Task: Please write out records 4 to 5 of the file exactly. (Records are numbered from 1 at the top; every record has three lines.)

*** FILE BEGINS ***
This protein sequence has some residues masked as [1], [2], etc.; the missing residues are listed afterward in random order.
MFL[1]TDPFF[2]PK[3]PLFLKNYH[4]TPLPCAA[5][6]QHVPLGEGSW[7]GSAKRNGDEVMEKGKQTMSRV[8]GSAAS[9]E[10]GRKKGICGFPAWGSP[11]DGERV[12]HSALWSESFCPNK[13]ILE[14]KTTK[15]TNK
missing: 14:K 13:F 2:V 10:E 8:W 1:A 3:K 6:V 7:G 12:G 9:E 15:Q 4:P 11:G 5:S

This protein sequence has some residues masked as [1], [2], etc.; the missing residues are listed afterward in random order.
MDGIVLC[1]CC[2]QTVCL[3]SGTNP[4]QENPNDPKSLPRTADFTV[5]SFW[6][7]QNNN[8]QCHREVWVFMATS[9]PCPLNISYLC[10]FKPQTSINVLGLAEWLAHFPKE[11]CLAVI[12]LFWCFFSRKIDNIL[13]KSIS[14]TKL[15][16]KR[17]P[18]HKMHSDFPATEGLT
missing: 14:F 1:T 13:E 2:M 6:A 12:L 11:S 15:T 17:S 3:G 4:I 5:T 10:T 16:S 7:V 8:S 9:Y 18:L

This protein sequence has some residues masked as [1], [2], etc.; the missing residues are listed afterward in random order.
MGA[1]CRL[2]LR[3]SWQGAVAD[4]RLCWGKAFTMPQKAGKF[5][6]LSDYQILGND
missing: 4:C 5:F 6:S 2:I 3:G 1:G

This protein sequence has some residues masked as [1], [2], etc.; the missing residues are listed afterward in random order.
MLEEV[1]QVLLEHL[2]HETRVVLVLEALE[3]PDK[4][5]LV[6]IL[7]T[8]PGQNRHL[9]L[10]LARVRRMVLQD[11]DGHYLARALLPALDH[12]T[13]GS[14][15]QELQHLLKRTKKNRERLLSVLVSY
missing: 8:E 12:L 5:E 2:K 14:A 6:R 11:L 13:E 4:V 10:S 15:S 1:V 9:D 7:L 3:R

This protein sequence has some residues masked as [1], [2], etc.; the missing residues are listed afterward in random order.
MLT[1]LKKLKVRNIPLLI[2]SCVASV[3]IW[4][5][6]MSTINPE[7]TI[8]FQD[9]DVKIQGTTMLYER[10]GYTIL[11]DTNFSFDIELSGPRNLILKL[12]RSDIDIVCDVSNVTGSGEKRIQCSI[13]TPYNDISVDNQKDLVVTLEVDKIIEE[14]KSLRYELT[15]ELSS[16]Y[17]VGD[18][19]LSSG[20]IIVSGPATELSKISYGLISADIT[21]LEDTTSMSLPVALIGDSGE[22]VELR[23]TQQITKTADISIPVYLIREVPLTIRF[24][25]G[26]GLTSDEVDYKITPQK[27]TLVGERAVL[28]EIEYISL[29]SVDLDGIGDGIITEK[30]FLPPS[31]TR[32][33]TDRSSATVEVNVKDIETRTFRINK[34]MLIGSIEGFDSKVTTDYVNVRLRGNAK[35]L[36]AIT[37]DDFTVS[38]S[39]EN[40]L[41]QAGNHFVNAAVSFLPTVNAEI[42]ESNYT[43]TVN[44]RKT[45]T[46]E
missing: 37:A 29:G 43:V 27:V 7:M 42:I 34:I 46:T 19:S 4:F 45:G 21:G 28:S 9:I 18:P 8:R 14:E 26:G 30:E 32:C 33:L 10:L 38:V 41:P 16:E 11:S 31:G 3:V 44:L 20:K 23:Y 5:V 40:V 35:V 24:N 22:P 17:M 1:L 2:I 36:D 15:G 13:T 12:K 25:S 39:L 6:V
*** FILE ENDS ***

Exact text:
This protein sequence has some residues masked as [1], [2], etc.; the missing residues are listed afterward in random order.
MLEEV[1]QVLLEHL[2]HETRVVLVLEALE[3]PDK[4][5]LV[6]IL[7]T[8]PGQNRHL[9]L[10]LARVRRMVLQD[11]DGHYLARALLPALDH[12]T[13]GS[14][15]QELQHLLKRTKKNRERLLSVLVSY
missing: 8:E 12:L 5:E 2:K 14:A 6:R 11:L 13:E 4:V 10:S 15:S 1:V 9:D 7:L 3:R

This protein sequence has some residues masked as [1], [2], etc.; the missing residues are listed afterward in random order.
MLT[1]LKKLKVRNIPLLI[2]SCVASV[3]IW[4][5][6]MSTINPE[7]TI[8]FQD[9]DVKIQGTTMLYER[10]GYTIL[11]DTNFSFDIELSGPRNLILKL[12]RSDIDIVCDVSNVTGSGEKRIQCSI[13]TPYNDISVDNQKDLVVTLEVDKIIEE[14]KSLRYELT[15]ELSS[16]Y[17]VGD[18][19]LSSG[20]IIVSGPATELSKISYGLISADIT[21]LEDTTSMSLPVALIGDSGE[22]VELR[23]TQQITKTADISIPVYLIREVPLTIRF[24][25]G[26]GLTSDEVDYKITPQK[27]TLVGERAVL[28]EIEYISL[29]SVDLDGIGDGIITEK[30]FLPPS[31]TR[32][33]TDRSSATVEVNVKDIETRTFRINK[34]MLIGSIEGFDSKVTTDYVNVRLRGNAK[35]L[36]AIT[37]DDFTVS[38]S[39]EN[40]L[41]QAGNHFVNAAVSFLPTVNAEI[42]ESNYT[43]TVN[44]RKT[45]T[46]E
missing: 37:A 29:G 43:V 27:V 7:M 42:I 34:I 46:T 19:S 4:F 45:G 21:G 28:S 9:I 18:P 8:R 14:E 26:G 30:E 32:C 33:L 10:L 38:V 41:P 16:E 11:S 31:G 3:V 44:L 20:K 23:Y 5:V 40:V 35:V 24:N 22:P 17:M 1:L 2:I 36:D 15:G 13:T 12:K 25:S 39:L 6:V